Offshore Peru review reveals prospectivity in southern basins

Feb. 10, 2020
Searcher Seismic has completed its Offshore Peru OpenSeis 2D and 3D seismic dataset.

Offshore staff

PERTH, AustraliaSearcher Seismic has completed its Offshore Peru OpenSeis 2D and 3D seismic dataset.

This comprises 44,389 km (27,582 mi) of 2D and 15,526 sq km (5,995 sq mi) of 3D vintage seismic data along the Peru coastline, which has undergone post-stack reprocessing using the company’s proprietary OpenSeis method.

According to the company, Peru’s offshore offers potentially high impact, moderate-risk exploration in shallow water, with prospectivity in multiple, unexplored basins.

Searcher applied OpenSeis to the Peruvian database to rectify navigation, metadata, amplitude, phase and time, creating a contiguous database. This includes 19 rectified and merged 2D seismic surveys and 21 rectified and merged 3D seismic surveys.

The aim is to deliver an improved and consistent, regional grid covering the country’s offshore basins, tying as many wells, leads, and prospects as possible.

The data has also been loaded and hosted on the company’s multi-client platform, Saismic, to provide for consistent and instant online access.

According to Searcher, fields offshore and onshore along the north coast in the Tumbes-Progreso and Talara extensional basins produce more than 1.8 Bbbl of oil. To the south are five additional offshore basins where there has been little or no exploration activity.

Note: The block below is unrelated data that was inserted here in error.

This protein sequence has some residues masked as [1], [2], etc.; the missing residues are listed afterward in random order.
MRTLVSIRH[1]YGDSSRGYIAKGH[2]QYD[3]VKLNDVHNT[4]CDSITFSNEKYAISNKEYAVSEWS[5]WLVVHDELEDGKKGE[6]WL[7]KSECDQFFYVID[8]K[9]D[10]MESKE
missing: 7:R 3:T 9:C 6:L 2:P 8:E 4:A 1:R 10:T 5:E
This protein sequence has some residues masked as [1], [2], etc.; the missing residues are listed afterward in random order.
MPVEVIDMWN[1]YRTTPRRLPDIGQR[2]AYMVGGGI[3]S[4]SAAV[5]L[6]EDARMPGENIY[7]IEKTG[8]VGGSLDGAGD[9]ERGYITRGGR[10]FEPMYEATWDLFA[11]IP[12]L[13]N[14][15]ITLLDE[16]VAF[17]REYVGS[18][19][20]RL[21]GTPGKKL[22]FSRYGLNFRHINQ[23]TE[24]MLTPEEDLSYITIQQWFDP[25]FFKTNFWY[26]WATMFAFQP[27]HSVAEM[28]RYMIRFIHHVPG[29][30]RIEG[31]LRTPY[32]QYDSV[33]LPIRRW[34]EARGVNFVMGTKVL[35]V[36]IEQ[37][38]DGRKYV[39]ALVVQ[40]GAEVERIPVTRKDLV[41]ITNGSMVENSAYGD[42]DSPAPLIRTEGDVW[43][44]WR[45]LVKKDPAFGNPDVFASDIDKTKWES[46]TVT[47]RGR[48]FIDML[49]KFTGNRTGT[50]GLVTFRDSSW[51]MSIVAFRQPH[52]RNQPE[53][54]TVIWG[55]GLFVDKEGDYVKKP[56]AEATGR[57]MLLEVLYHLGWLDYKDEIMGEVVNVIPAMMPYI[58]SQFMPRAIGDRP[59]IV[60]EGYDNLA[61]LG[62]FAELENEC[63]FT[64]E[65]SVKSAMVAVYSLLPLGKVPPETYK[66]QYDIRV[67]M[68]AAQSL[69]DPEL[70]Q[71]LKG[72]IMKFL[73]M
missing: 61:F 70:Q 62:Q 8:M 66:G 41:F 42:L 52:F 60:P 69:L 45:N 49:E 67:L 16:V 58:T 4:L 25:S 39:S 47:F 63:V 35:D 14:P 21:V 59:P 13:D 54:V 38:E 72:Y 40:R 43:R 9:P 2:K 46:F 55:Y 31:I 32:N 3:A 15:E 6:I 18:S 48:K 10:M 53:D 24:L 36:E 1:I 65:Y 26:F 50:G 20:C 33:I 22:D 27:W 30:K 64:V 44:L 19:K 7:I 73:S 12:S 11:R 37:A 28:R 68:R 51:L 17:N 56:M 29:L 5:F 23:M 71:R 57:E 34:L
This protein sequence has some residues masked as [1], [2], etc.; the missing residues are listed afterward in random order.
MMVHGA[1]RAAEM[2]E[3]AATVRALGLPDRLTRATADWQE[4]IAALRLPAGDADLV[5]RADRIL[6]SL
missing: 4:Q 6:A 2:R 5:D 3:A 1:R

The four exploratory wells in the Trujillo and Salaverry basins have proven source, the company said, with Lobos-1 and Morsa North-1 encountering significant oil shows. Hydrocarbon samples recovered from natural slicks on the sea surface are also said to demonstrate the existence of active petroleum systems.

Searcher’s reprocessed data has identified various large undrilled structures in a variety of trap types.

Over the Lima and Pisco basins, geological and geophysical studies on just under 50 samples collected for geochemical analysis suggest the Carboniferous Ambo Group could be one of the main source rocks, with Eocene and Oligocene sandstones providing proven reservoirs onshore.

To the south, no wells have been drilled to date in the Mollendo basin, a long narrow forearc region mostly on the continental slope. But asphalt layers encountered onshore in Lower and Middle Jurassic formations suggest the presence of potential source rocks that may extend offshore.